The camaraderie and generosity displayed by these dentists—looking out for those in need—exemplify the caring qualities of many members of the dental profession. By having such positive role models, like his great-uncle and other leaders at the Nova Scotia Dental Association (NSDA), Dr. MacGregor was determined to continue giving back to the profession. He can remember hearing dentists such as Carl and Earl Dexter, John Christie and Roger Porter speak at his early NSDA meetings. "These people truly cared about the profession and spoke from the heart, and that really impressed me," he says.
These experiences encouraged Dr. MacGregor to become more involved with his provincial association and then on to CDA. He served as NSDA president in 1994–95 and sat as a member of the Nova Scotia Children's Oral Health Program Advisory Committee from 1996 to 2004. His initial involvement at CDA included working with CDA's Government Relations Steering Committee. "I really enjoyed my time on this committee and taking part in the annual Days on the Hill meetings with MPs," notes Dr. MacGregor. "The parliamentarians are always very engaged and receptive to the issues we present to them, whether it's tobacco cessation, tuition levels for dental students or access to care for children and seniors."
CDA continues to advocate on a variety of issues at the federal government, with a particular focus on the oral health of children and seniors. "The Canadian Health Measures Survey showed that dental care in Canada is as good as or better than anywhere in the world," says Dr. MacGregor. "However, some deficiencies and frustrations remain that hinder what we are trying to accomplish, such as wait times for children who require dental treatment in hospitals."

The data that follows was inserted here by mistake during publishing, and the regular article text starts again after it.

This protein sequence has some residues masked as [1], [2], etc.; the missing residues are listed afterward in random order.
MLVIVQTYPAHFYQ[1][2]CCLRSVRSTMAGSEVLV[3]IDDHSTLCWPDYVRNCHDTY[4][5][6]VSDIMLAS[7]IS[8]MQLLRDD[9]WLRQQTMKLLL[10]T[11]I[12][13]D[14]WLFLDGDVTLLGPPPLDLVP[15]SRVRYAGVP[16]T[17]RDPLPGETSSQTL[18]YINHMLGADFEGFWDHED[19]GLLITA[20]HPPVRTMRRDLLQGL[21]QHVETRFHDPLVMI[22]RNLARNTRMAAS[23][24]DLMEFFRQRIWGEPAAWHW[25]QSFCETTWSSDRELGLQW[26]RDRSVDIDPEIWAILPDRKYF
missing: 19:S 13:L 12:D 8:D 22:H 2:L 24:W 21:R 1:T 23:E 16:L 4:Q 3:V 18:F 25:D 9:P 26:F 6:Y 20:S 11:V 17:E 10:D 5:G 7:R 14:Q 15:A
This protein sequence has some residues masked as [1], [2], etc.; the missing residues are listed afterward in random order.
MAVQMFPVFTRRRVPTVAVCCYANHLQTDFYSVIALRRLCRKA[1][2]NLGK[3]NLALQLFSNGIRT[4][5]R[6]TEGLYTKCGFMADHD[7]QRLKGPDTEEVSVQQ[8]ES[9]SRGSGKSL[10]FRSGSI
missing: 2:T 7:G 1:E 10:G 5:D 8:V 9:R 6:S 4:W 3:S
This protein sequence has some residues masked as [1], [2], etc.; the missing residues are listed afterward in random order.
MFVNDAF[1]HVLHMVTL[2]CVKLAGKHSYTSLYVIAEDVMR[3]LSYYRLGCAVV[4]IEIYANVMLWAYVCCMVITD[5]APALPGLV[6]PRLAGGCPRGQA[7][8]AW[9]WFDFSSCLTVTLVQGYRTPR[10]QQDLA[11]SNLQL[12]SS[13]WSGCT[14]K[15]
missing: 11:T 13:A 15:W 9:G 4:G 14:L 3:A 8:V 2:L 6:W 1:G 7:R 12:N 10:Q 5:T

A Renewed Sense of Optimism
Continuing to improve relationships with all members of the dental community will be a priority during Dr. MacGregor's tenure as CDA president. "We need to reach out to other stakeholders, such as specialists, the academic community and dental students, to bring them all into the collective tent," he says. "I believe CDA can continue to play a useful role by convening national meetings and forums and reinforcing collaborative relationships with members of the dental family."
During Dr. MacGregor's time on the CDA Board since 2003, he has witnessed CDA make a successful transition to a new membership and governance model for the national organization. According to Dr. MacGregor, the initial feedback on the new model has been positive. "The objectives and expectations seem to have been met or exceeded with minimal growing pains," he says. "The provincial associations have shown a willingness to share or provide services in-kind and to co-brand with CDA whenever possible. Decision-making will become even more streamlined and efficient as everyone becomes more comfortable with their roles and responsibilities."
A recent example of the new model working efficiently is the national awareness campaign, comprised of print, radio and TV advertisements, launched this spring. "The idea for this program blossomed from an initial concept around the CDA Board table to a full-fledged national program," he recalls. "It shows that the new model can function effectively and it bodes well for the future."
Dr. MacGregor has good reason to remain optimistic about the future of dentistry in Canada. The family legacy forged by his great-uncle is set to continue as one of Dr. MacGregor's two sons is currently a first-year dental student at Dalhousie. "He was taking courses toward a teaching degree when he decided to write the DAT and pursue dentistry," says Dr. MacGregor. The senior MacGregor is also thrilled that his son has expressed his intentions to practise dentistry in Kentville upon graduation.
Giving back to the profession and learning from those who have come before us are lessons that Dr. MacGregor has applied to his own time in dentistry. Along with his fellow pallbearers, he will be passing an exceptional legacy of caring along to the next generation of Canadian dentists.